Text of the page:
What was hush-hush last week is now public knowledge: Amy Rodriguez and Tasha Kai are a double threat in the Independence attack.

The Western New York Flash (13-2-3), who will host Indy (11-4-3) on Saturday in the Women's Professional Soccer championship game, undoubtedly have taken note.

Kai and Rodriguez each scored a goal in the Independence's 2-0 victory over magicJack on Saturday in the WPS super semifinal at PPL Park in Chester. That was a first for the duo.

"We really didn't play them together until today," said a jubilant Paul Riley, the Independence coach, after the shutout. "We kept it quiet; we were working with them in practice. We spent the whole week working on their runs. I thought they were tremendous today."

Riley and the rest of the team hope for more positive results from the pair in Rochester in two days.

The Flash beat the Independence, 2-1, on May 29 with Rodriguez in the lineup. The next day, the forward from Lake Forest, Calif., and Indy teammates Nicole Barnhart and Lori Lindsey left for national-team training. During that trio's month-plus absence for the Women's World Cup, the Independence beat the Flash twice.

"I feel good right now because I feel that I've had a few weeks in a row with this team," said Rodriguez, who didn't see action for Indy again until the July 23 game at Sky Blue, a 2-0 loss.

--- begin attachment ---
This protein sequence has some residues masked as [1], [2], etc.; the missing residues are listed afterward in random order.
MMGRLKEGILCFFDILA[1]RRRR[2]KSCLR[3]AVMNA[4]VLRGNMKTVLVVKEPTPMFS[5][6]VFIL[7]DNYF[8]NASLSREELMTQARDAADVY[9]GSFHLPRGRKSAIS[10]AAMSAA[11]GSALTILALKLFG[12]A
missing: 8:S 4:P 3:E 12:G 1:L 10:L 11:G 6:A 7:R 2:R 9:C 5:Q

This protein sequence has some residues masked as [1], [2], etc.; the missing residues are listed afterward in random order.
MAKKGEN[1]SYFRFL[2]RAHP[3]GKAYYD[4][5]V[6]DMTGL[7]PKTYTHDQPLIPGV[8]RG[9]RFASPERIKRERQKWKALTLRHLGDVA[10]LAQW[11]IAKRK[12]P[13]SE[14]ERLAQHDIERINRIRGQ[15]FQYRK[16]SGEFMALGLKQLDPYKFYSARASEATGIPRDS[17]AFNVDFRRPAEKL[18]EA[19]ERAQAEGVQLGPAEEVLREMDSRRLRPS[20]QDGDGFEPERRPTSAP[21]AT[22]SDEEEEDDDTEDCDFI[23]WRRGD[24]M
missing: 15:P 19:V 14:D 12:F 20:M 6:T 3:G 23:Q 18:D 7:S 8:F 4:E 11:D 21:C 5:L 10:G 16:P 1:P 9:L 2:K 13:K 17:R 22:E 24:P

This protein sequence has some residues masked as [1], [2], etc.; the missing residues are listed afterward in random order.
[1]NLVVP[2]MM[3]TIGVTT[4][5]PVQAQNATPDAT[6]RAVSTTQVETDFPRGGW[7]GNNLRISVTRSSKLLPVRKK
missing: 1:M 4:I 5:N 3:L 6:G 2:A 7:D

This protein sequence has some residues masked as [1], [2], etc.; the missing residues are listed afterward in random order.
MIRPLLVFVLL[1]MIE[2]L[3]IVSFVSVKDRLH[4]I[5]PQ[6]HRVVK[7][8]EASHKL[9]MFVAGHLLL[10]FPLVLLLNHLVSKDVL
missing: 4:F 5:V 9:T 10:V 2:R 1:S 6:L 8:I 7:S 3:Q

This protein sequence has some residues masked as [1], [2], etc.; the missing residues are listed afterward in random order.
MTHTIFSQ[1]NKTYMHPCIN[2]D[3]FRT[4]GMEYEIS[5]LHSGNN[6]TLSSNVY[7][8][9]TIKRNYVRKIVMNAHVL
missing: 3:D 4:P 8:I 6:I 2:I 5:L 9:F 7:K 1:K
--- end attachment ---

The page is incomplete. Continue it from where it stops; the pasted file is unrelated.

"When I first came back from the World Cup, chemistry and my relationships with my teammates weren't as strong as last year. [In 2010] I was constantly training with them.

"Tasha and I work well together. We are both dynamic; a lot of running goes into our game. We're both pretty quick on and off the ball, and it causes defenders to pick and choose which player to defend.

"When defenders match up Tash, that opens me up and vice versa, and that situation is really good."

So good that it doesn't matter that Rodriguez, Indy's leading scorer last season with 13 goals, has scored only three this year while Kai has netted a team-leading 10.

Kai said the reason she and Rodriguez are playing well together is that they are the same type of player: fast and furious with a scoring mentality.

"We worked for a week and a half getting the timing on our runs right and our communication," Kai said. "As the days went by, things started clicking. It's always a pleasure having someone you can work with up top. I'd sacrifice my body for a goal or an assist, and a lot of people back off from that."

Kai added that she and Rodriguez are alike in another respect: Both had lost their passion for the game until they arrived in Philadelphia and played for Riley, the two-time WPS coach of the year.

"[Rodriguez] came here in 2010 and had a breakout year," Kai said. "Paul gave her confidence."